Deja vu and Redistricting …

Three months ago to the date, I published the blog piece below.  It has only become more relevant as the events of the federal shutdown showdown have unfolded.  Run, don’t walk, folks to take our government back …

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Unfortunately, what we appear to be reaping at the federal level — in the process, giving rise to a Congress that is on track to be the least productive in history — are the fruits of congressional redistricting.  As the New York Times pointed out last year, “since redistricting gives many members of Congress less competitive, more politically homogeneous districts, it is often cited as one of the factors exacerbating political polarization.”

A quick look at the chart that accompanied the NYT article tells the redistricting tale:  in states where Republicans were in charge of the redistricting process, they won an outsized number of seats relative to their total vote share.   The same was true for Democrats in states where they controlled the redistricting process.   The rub, however, is this:  Republicans controlled the redistricting process in four times as many states as Democrats did. Meh?  Check out the graph, and read on, please.

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From NYT – 12.14.12: Parties Redraw the House Vote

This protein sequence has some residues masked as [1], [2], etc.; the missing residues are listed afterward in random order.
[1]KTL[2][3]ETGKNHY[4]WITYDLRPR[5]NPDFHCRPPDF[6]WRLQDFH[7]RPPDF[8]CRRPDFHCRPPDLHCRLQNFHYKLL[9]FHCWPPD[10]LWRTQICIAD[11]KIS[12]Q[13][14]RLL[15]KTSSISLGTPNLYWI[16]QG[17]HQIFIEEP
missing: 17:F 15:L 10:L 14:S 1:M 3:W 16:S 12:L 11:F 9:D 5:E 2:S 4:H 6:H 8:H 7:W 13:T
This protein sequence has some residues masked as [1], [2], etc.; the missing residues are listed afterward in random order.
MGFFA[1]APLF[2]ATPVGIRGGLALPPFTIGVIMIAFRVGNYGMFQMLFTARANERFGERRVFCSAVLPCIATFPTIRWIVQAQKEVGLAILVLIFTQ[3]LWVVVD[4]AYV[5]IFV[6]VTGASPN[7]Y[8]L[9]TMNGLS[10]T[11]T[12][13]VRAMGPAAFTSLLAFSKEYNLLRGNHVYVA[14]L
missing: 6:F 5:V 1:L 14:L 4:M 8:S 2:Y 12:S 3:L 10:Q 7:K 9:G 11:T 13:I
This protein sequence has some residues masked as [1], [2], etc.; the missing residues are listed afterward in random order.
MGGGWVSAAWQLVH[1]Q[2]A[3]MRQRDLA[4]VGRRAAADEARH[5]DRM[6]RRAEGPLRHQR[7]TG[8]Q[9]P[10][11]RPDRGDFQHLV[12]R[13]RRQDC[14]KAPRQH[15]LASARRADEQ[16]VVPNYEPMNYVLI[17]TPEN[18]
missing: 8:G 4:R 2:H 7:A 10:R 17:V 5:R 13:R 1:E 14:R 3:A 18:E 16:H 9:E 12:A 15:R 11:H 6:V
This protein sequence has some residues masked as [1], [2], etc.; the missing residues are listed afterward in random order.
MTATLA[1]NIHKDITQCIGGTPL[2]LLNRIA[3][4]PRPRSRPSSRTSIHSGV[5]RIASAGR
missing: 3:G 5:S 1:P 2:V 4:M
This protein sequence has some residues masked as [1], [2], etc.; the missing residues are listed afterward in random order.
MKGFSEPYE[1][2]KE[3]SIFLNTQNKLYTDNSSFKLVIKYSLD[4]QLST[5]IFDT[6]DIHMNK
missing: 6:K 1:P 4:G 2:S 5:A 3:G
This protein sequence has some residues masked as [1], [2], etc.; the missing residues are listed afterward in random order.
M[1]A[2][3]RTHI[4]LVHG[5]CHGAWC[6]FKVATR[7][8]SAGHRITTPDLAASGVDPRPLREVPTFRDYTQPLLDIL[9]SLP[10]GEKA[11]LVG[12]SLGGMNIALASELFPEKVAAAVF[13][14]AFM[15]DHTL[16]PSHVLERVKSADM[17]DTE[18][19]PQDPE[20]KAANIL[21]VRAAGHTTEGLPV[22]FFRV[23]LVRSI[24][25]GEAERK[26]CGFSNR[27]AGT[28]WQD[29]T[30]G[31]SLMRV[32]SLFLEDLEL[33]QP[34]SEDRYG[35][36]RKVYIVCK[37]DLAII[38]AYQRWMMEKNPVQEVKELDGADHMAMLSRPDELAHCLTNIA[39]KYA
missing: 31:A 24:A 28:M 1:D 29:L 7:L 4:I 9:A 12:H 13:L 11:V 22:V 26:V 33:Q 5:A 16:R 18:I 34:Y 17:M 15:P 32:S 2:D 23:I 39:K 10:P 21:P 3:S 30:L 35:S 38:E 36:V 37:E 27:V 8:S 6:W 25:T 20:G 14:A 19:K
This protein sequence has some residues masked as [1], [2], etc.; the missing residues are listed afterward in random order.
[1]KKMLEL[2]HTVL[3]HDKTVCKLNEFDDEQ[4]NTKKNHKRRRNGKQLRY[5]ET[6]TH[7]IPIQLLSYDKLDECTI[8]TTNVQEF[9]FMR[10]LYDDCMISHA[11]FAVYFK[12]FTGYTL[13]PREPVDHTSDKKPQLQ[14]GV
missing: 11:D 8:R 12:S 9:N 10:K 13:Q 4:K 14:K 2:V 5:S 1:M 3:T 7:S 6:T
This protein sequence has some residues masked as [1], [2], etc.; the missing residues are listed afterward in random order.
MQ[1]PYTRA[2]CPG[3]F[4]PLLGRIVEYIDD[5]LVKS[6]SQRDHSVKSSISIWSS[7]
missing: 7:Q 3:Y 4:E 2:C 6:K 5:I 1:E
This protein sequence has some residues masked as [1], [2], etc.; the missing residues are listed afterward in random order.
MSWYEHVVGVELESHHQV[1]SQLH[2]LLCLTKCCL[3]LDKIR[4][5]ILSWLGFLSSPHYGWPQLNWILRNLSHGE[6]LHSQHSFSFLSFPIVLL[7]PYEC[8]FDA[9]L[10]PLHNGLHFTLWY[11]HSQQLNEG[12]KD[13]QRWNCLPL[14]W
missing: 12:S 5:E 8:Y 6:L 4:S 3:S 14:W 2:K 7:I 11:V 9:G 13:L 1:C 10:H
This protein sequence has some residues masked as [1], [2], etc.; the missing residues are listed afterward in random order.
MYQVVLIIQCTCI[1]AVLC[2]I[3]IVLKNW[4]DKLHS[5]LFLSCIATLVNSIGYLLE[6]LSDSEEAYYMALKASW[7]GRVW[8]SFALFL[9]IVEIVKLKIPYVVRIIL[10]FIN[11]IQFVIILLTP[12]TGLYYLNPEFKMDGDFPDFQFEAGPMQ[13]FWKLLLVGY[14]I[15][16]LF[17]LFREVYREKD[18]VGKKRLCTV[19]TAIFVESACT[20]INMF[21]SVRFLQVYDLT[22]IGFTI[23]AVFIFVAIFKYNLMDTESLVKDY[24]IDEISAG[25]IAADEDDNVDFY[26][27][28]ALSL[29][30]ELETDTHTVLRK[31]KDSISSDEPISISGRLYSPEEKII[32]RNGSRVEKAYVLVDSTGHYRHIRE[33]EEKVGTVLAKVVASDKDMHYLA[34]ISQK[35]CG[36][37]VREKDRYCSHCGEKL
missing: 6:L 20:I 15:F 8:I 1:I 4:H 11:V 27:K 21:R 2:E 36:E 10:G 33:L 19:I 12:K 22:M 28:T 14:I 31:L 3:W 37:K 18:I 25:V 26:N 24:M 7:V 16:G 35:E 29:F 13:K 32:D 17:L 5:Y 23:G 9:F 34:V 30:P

The moral of the chart is pretty straightforward:  when states are redistricted by commissions (presumably bi-partisan ones),  R’s and D’s are elected in a manner and number that’s pretty close to the percentage of votes each party receives. Not so for partisan redistricting processes.  An additional factor (and subject of a future post) is the impact of the Supreme Court’s most recent voting rights decision.

The chart’s cautionary tale for Republicans, who controlled a much larger proportion of the redistricting in 2012,  is  ”when the gods want to punish you, they answer your prayers.”  While R’s were able to draw a goodly number of safe districts, and thereby strengthen their goal of holding onto the majority in the House for several election cycles, the results seem decidedly mixed where R. incumbents are concerned, and disastrous where the prospects for a productive Congress that works toward bi-partisan ends are concerned.  In the Georgia senate race I mentioned previously, the R. field is being pulled to the right, which in a state with a rising minority population, could open the door for a moderate D. challenger.  Worse yet, if you’re perceived to be an endangered species known as a moderate Republican,  is the fact that groups like the Club for Growth are already targeting for defeat next year, R’s in safe districts who they don’t consider to be conservative enough.   See who they’ve pinned a bull’s eye on here.   Here’s the thing:  I have my own increasingly short list of moderate R’s on the House side, and the ones listed on the website as being targeted, AREN’T ON IT.  Norm Ornstein called one of the folks on the list “very conservative.”  So what we’re looking at is folks being singled out and subjected to some ideological litmus test for trying to carrying out the work of “we, the people,” by being willing to “compromise to get something done.”

And we thought we knew something about the unbearable unendingness of gridlock.  Fasten your seatbelts folks … and run, do not walk, toward any sane people or institutions working on redistricting reform.